US Immigration Laws for Students

Introduction

As an international student, you will need a visa to enter the US to stay for the duration of your study.  The three categories are

  • F 1 Visa
  • J 1 Visa and
  • M 1 Visa

The most commonly issued visa is the F 1 visa and detailed information is given below about each category.  All visas are issued and regulated by the US Citizenship and Immigration Service (USCIS).  Though the application process can be a bit daunting, information is provided on the Student Visa and Immigration Center to guide people through the process. 

F 1 Student Visa

F 1 Student visa is the most issued category for students come to the US for higher studies at Universities or Colleges.  There are some minimum requirements that a student has to meet for the duration.

  • Minimum course load per semester to be considered full time student
  • Stay up to 2 months or 60 days beyond the date of visa to complete coursework
  • Additional 12 months to get practical training in their field of study – the Optional Practical training Program (OPT)
  • Students have to absolutely complete all aspects of their studies before the expiry of their I-20 form (Certificate of Non-Immigration Student Status).  This is attested to and provided by the University that they are to attend.

Qualifications for an F 1 Visa have the following criteria and applicants have to meet these standards.

    • Must be a resident of a foreign country and return after studies
    • Can only go to college mentioned on the Visa and the college which signed off on admission
    • Adequate financial support
    • Ties to home country such as assets, bank account information, family etc.
    • Chance to convert F-1 to temporary work visa after completing degree.  Family and children of applicant have to get F-2 Visa and cannot work in the US.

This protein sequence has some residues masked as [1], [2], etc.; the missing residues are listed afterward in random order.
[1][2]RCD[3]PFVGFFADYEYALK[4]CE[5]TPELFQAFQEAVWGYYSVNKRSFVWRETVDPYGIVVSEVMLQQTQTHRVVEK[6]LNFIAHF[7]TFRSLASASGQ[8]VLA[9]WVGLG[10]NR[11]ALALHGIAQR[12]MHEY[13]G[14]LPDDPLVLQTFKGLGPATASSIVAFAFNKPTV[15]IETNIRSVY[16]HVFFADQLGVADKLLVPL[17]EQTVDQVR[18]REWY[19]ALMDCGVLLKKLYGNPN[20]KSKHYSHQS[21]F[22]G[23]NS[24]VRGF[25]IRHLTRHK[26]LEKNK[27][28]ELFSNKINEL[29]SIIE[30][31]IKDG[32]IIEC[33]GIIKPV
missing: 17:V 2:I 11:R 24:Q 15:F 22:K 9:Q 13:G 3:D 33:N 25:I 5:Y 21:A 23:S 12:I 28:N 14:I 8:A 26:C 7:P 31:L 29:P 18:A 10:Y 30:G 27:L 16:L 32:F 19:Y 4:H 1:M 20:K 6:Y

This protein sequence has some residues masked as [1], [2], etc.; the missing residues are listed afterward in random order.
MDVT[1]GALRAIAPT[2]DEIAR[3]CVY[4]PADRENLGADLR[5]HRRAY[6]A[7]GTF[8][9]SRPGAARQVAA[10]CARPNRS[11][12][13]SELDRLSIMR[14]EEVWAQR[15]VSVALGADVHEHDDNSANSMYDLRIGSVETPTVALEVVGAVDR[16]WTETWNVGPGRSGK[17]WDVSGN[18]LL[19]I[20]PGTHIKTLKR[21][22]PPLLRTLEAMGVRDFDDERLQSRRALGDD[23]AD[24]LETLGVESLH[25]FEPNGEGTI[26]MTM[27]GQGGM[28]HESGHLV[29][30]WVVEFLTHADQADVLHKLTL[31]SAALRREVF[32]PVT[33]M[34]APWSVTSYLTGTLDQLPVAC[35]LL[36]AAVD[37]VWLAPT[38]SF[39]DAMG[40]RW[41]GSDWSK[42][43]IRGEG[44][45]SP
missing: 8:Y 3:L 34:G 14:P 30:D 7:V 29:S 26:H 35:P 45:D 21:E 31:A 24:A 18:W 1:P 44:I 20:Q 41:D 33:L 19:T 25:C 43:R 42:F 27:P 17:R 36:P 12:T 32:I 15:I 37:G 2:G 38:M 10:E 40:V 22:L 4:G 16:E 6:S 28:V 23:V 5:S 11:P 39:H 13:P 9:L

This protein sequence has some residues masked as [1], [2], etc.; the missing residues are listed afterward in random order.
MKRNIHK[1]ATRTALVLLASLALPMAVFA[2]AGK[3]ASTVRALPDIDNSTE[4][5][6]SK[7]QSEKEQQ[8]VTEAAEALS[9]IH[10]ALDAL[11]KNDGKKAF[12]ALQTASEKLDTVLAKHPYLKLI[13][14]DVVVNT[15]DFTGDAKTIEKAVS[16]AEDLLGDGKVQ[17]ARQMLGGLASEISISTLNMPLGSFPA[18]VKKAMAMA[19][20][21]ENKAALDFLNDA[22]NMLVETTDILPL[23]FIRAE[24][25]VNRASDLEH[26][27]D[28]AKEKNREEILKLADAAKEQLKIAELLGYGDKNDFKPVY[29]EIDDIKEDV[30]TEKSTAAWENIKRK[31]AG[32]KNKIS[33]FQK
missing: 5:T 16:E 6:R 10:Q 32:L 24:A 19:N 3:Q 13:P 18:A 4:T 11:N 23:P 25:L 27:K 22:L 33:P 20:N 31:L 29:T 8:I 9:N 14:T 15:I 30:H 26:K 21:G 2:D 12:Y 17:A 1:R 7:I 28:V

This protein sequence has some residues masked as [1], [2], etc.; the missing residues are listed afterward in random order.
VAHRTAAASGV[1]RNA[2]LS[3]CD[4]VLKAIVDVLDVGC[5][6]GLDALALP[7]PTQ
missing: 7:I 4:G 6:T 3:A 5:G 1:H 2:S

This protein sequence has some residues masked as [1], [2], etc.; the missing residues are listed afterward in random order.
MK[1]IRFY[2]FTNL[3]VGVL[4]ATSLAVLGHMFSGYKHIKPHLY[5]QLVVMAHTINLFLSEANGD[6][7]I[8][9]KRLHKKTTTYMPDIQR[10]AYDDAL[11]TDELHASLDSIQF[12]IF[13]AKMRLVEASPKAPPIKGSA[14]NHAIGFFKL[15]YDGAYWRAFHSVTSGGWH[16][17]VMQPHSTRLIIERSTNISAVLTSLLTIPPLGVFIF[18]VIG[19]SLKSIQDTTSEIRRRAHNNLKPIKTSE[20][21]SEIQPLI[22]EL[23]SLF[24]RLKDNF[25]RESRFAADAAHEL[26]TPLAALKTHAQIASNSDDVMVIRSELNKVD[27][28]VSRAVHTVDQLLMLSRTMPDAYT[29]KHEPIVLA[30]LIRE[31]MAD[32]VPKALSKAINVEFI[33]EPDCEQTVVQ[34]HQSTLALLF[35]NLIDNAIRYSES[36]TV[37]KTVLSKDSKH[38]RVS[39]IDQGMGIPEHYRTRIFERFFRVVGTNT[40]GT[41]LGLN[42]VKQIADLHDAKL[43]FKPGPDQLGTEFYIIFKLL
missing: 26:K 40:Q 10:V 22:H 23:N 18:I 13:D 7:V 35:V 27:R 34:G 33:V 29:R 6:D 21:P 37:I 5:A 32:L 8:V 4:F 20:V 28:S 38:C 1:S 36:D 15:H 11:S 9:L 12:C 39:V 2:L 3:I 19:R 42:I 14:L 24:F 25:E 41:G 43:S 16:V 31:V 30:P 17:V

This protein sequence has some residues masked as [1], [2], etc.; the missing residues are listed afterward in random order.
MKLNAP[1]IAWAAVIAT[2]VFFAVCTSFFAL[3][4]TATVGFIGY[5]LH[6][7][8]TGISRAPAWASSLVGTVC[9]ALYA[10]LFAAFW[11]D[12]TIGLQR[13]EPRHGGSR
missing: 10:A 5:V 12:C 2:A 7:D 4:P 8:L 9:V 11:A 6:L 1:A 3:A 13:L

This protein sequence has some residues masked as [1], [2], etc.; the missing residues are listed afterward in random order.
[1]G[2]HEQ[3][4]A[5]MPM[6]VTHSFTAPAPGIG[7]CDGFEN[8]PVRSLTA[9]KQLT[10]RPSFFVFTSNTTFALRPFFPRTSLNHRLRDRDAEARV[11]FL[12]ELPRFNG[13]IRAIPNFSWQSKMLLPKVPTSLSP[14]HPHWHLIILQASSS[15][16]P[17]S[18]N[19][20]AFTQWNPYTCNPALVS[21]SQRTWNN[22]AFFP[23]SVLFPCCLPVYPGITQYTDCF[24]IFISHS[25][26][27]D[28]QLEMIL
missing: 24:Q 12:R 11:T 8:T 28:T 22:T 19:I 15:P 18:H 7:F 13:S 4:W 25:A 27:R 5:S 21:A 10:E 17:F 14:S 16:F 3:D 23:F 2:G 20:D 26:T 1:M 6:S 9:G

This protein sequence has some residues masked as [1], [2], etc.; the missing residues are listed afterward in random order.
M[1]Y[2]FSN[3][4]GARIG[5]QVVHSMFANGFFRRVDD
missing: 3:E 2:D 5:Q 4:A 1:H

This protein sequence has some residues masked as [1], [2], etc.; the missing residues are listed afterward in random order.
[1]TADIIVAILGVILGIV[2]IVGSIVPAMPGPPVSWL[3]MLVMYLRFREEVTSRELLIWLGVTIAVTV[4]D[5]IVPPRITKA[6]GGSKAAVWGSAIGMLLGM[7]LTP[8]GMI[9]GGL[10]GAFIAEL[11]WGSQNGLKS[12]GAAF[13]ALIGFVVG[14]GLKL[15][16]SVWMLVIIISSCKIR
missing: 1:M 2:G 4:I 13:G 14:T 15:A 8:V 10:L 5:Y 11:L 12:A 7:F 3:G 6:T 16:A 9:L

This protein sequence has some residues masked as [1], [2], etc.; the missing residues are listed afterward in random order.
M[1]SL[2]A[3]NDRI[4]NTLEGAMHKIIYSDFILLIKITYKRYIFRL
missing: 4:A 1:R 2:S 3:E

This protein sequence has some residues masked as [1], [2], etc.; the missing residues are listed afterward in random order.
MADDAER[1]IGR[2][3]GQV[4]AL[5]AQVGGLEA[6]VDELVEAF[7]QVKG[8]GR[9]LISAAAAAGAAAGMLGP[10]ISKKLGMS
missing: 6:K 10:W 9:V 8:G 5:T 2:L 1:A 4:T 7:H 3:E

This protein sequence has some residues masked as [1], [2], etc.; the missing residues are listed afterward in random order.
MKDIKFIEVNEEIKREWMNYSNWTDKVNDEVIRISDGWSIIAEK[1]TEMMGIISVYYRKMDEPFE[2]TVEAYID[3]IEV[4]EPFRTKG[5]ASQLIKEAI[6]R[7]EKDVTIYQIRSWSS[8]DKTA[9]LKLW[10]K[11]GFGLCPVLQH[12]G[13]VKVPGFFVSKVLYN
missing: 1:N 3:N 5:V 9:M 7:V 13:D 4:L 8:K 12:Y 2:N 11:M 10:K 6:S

As far as work is concerned, F-1 students can apply for part time work (less than 20 hours/week) such as on campus employment.  This money only supplements their funds and would by no means cover the cost of education.  Check out the Working in the USA section under the F-1 Visa section to find out where you can work.  Even the University admissions office can help in this matter.

J-1 Student Visa 

Let’s look at what the J-1 Visa is and what criteria will determine eligibility.  This visa is issued to the students who want to get practical training as part of their academic program.  It is a non-immigrant visa which works towards fostering exchange students and cultural awareness – mostly issued for business or medical training in and around the US.  All applicants have to meet all the criteria and need sponsorship by a private sector company or any Government Program.

Length of Stay

  • J-1 Applicants may stay till the end of their program under the rules on Form DS-2019 and an additional month beyond the date of visa – this is considered the “grace period”. 
  • If they leave within this time period they have to get a new J-1 Visa before they can re-enter the US.
  • The time period of each J-1 Visa is determined by the category under which people apply.
  • As with any other non-immigrant visa, the J-1 holder and dependents have to leave the country at the end of the specified period.

Categories of J-1 Visas